The novel is structured in a series of narratives by the 'helps' Aibileen and the younger Minny (both written in a kind of black vernacular), and the young white Miss Skeeter (written in standard English). Having the tail end of the Jim Crow law era as its central backcloth, The Help is firmly centered on black and white issues in the domestic field, concentrating on the abuse of black women in that area. With some justification, the front cover of the English Penguin paperback calls it 'The other side of Gone wih the Wind'.
At the heart of the novel is the relationship between Miss Skeeter and Aibileen and the former's strong interest in publishing a series of interviews about the treatment of black domestics by their white employers. Gradually, Aibileen persuades over ten other black workers to be interviewed, and eventually the anonymously authored book is published, and meets with some success, as well as considerable criticism in the Jackson community.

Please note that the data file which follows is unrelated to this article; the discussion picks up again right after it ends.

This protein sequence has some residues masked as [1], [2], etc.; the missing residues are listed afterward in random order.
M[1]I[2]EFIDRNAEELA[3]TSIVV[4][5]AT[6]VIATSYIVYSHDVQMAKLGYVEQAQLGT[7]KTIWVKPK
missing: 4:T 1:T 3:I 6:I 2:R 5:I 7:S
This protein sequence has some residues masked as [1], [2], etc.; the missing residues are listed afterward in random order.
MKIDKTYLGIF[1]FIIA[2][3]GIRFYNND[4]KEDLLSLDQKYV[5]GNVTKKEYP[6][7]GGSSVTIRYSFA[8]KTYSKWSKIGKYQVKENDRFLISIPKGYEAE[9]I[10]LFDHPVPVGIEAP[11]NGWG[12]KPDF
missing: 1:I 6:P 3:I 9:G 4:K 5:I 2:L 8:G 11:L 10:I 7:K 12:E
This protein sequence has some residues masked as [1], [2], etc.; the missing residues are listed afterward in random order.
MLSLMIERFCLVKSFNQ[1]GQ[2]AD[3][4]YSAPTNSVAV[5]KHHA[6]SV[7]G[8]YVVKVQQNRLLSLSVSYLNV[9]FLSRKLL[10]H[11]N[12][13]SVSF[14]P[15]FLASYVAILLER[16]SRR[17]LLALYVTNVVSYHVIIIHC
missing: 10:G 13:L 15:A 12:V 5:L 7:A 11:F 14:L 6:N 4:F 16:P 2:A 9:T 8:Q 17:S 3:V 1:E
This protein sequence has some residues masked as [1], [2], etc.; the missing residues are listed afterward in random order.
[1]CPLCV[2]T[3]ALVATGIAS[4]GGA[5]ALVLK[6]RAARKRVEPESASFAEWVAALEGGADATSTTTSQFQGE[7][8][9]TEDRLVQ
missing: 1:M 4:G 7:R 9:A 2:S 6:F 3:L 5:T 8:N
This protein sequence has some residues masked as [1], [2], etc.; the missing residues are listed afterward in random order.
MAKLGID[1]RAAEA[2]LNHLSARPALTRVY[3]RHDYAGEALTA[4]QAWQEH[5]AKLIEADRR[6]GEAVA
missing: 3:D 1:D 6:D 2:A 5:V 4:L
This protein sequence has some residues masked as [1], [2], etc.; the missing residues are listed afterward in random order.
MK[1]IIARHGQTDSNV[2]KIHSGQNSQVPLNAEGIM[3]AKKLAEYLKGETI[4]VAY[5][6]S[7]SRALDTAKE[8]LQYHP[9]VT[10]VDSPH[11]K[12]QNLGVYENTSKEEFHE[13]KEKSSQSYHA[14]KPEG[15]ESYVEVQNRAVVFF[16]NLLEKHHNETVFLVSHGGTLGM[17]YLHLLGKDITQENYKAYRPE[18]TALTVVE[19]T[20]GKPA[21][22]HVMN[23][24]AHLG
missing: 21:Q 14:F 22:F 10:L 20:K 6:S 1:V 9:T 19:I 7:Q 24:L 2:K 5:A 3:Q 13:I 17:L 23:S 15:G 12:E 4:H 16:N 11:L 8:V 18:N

What shines through all this is not just the courage of the black women, not just the courage of one white woman to record it all, but the strength of human resistance against racial bigotry and general ignorance. A heartwarming book with no facile conclusions.